Boston-based OneUnited Bank has introduced two new programs designed to help people achieve healthy credit. The bank's Waive Home Loan Program aims to make home financing more affordable by waiving many home loan fees. The program, set to run through the rest of this year, is open to everyone, including first-time homebuyers. OneUnited has also launched the Unity Vista Card, a program that focuses on lending in low- to moderate-income communities. The card features a low annual rate and will not have fees for purchases and deposits. Cardholders are automatically enrolled in OneUnited's "How to Rebuild Credit Program" which offers educational tips and strategies on how a borrower can rebuild and maintain a healthy credit score.
The Senate has confirmed Federal Reserve Governor Sarah Bloom Raskin as deputy secretary at the Treasury Department, making her the highest-ranking woman in the agency’s history. Raskin joined the Fed in 2010 and was known for her focus on consumer protection. In her speeches, she has called attention to problems in the mortgage and foreclosure industries, the consequences of growing wealth and income inequality and the plight of low- and middle-income consumers. Before joining the Fed, Raskin was the chief financial regulator for the state of Maryland. Her confirmation creates another vacant seat on the seven-member board of governors.
Virginia Community Capital has stepped in to secure financing for Virginia-based excavation business J.R. Caskey Grading & Excavation. The family-owned business had faced significant challenges throughout the recession. The firm suffered a setback when their long-term business lender decided to discontinue all construction financing. Virginia Community Capital has filled that void, providing credit on favorable terms and refinancing J.R. Caskey's existing loans. “VCC was sincere and promised to help us, which they have... VCC did everything possible to keep the ball rolling. VCC and their lending team have been responsive, reliable and determined,” said Ginger Caskey, President of J.R.Caskey.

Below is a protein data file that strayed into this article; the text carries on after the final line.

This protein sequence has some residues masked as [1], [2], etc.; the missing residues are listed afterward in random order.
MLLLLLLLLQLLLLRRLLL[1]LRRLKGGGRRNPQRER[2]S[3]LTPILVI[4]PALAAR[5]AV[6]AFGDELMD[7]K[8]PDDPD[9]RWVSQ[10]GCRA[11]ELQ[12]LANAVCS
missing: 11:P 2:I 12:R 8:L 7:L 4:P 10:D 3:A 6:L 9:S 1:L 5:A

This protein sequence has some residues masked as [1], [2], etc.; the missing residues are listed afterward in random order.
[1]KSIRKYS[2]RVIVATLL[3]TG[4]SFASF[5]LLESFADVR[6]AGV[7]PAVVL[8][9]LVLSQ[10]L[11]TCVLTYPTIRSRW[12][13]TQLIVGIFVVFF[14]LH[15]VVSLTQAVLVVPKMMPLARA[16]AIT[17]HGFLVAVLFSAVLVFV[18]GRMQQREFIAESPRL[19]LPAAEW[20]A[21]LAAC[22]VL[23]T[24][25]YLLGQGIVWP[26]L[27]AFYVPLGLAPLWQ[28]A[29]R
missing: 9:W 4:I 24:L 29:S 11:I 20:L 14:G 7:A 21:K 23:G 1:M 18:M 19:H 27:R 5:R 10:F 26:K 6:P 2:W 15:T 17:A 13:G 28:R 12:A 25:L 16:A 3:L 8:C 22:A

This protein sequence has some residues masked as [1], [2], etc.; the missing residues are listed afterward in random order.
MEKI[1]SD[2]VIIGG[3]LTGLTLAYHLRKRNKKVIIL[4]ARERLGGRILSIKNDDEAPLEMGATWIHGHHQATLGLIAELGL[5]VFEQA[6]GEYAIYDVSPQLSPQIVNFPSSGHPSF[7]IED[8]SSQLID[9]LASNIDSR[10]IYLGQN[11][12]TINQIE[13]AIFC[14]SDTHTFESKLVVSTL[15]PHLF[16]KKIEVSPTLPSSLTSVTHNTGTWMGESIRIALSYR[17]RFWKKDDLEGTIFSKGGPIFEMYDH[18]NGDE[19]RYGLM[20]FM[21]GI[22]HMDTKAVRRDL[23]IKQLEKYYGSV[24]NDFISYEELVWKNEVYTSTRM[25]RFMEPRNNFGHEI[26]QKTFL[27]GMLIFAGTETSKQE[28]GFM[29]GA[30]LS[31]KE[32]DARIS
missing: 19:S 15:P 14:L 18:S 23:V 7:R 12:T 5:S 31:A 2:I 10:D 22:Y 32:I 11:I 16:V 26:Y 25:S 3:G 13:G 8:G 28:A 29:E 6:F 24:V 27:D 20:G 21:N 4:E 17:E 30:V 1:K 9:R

Consumer advocates say the payday lending reforms instituted in various states have failed to adequately address the problems of borrowers. For example, under Florida’s payday reform law, borrowers are limited to one outstanding loan at a time, may not roll over a loan and must wait 24 hours after paying off a loan before taking out another. But lenders have found ways around each of these provisions. They have circumvented the rollover bans by allowing consumers to repay their existing loan and take out another the next day. It is also possible for customers to avoid the cooling-off period entirely by simply borrowing from a different lender. Suzanne Martindale, an attorney with Consumers Union, says meaningful reform will likely require greater national oversight from the Consumer Financial Protection Bureau.
Virginia Community Capital is providing new financing to IT consulting agency Omegus Prime under the bank's Asset-Based Lending program. The program is designed to assist small government subcontractors in securing their first government contracts and is bundled with technical assistance from a certified small business support entity, in this case the George Mason Enterprise Center. Rashad Rivera, who founded the company after working as an IT consultant on federal contracts for 15 years, hopes the assistance will allow his firm to go from subcontractor status to a prime contractor.